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COVID-19 risk status marked ‘Low,’ change to mask guidance possible

COVID saliva test whig clio
A COVID-19 saliva test taken on campus
Zachary Shevin / The Daily Princetonian

For the first time since the undergraduate student body returned to campus for a full residential experience this fall, the University’s COVID-19 dashboard has classified campus risk status for the virus as “Low.”

In the week ending on Oct. 1, there were zero positive COVID-19 tests reported among undergraduates, and in the week ending on Oct. 8, there was a single positive case among undergraduates. Positivity rates have been below 0.1 percent for the past month.


The University uses four categories for classifying community risk for coronavirus transmission: Low Risk, Low to Moderate Risk, Moderate to High Risk, and High Risk. Until Wednesday, Oct. 13, the classification remained at “Low to Moderate.”

The news of the “Low Risk” campus status comes with just three days remaining until the start of fall break, when many students will travel home or go on vacation.  

While undergraduate international travel remains suspended, barring family emergencies or once-in-a-lifetime events such as weddings, there are currently no restrictions on domestic travel.

In an email message to the student body on Oct. 13 regarding fall break travel, University health officials noted that while current guidance instructs students to “continue to wear a face covering indoors,” this may change in the near future.

“If we remain vigilant and the campus positivity case rate does not increase substantially after Fall Break,” the officials wrote, “the face coverings requirement may be relaxed for vaccinated individuals in early November.” 

The notice was the first indication by University administrators of the possibility of modifying masking requirements this semester. According to the University website, mitigations under a “Low Risk” classification “may include” face coverings guidance, asymptomatic testing, limiting visitors on campus, and travel restrictions — measures already in place since the start of the semester.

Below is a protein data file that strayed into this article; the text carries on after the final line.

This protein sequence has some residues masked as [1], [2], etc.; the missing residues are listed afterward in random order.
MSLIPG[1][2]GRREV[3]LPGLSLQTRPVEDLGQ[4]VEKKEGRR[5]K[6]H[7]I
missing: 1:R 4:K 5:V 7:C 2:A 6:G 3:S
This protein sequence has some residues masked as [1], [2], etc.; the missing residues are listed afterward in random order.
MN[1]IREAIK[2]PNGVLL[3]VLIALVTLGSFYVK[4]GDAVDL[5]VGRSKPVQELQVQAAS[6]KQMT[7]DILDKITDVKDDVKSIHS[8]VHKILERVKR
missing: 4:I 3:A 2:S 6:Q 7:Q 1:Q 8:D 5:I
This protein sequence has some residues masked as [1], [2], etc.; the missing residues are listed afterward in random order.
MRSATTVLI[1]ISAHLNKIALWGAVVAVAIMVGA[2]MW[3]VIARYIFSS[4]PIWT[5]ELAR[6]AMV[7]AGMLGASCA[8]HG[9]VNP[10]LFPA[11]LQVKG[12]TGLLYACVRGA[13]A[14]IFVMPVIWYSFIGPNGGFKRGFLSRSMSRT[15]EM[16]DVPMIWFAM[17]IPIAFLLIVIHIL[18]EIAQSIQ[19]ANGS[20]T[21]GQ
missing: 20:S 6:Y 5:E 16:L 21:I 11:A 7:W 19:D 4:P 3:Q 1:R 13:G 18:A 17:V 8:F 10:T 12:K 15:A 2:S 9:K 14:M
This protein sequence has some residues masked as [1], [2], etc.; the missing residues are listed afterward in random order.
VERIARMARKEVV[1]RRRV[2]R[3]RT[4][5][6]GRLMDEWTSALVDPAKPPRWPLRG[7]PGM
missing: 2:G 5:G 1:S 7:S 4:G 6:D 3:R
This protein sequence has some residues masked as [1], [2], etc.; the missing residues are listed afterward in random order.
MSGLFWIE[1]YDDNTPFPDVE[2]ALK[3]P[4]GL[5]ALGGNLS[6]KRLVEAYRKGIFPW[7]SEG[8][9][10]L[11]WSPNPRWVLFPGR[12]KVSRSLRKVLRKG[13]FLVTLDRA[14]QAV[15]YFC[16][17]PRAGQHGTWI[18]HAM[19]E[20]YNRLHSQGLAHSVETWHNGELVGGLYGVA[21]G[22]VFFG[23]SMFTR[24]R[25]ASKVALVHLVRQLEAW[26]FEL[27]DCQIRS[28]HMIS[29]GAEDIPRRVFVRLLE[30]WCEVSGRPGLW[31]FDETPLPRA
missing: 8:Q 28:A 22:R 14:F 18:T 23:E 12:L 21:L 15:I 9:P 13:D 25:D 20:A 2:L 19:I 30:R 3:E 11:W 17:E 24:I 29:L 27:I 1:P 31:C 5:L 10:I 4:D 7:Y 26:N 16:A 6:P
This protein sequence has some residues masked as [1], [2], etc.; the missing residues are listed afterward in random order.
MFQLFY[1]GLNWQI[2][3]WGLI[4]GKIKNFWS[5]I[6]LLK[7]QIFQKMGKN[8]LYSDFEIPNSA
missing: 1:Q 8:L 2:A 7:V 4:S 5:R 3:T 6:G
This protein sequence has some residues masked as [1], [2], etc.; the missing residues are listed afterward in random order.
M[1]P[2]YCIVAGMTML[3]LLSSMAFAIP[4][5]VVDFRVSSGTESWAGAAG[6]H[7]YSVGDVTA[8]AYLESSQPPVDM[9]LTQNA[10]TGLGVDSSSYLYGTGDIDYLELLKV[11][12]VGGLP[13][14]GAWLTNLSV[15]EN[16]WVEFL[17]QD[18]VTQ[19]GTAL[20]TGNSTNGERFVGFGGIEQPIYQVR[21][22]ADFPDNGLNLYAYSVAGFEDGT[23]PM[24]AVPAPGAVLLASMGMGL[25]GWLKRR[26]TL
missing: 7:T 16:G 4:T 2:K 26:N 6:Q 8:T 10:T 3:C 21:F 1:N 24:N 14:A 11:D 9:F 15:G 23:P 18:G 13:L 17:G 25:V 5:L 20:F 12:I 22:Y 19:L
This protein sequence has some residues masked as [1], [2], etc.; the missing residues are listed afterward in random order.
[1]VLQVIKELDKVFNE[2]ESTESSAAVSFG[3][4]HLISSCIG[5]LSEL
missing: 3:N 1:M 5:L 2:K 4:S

The change in status follows two consecutive weeks of the University reporting a 0.04 percent positivity rate on campus, where all vaccinated community members are required to submit saliva tests once a week and unvaccinated members are required to do so twice weekly. The University required community members to receive vaccines, unless they qualified for religious or medical exemptions. 

In total, there were five positive tests among campus community members in the week ending on Oct. 8, including one undergraduate student and four faculty or staff members. In the previous week, four graduate students and two faculty or staff members had tested positive for the virus.

The isolation dorm is currently at five percent capacity — the lowest it has been since the start of the fall semester. According to the dashboard, as of Oct. 8, two undergraduate students and five graduate students were in isolation. 

Vaccination rates among the campus community are higher than they were at the start of the semester. As of Oct. 13, 99 percent of undergraduate students, 98 percent of graduate students, and 96 percent of faculty and staff were considered fully vaccinated.

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Students have previously commented on the ongoing universal indoor masking requirement in light of case rates in the low single digits. Some expressed frustration with the policy.

“I think if we’re not going to take the mask mandate off with those statistics, we’re never going to be able to take them off,” Grace Houlahan ’25 told The Daily Princetonian in late September.

Others said they feel masks are a reasonable and important ongoing public health measure.

“I do definitely think masks are essential, especially right now that there are more variants of COVID that are a lot more contagious than the previous ones,” Ivania Asencio ’23 previously told the ‘Prince.’ 

Marie-Rose Sheinerman is a senior writer who has reported on  COVID-19 policy, faculty controversy, sexual harassment allegations,  major donors, campus protests, and more. She can be reached at or on Twitter at @rosesheinerman. She previously  served as an editor of news and features and now assists with content  strategy.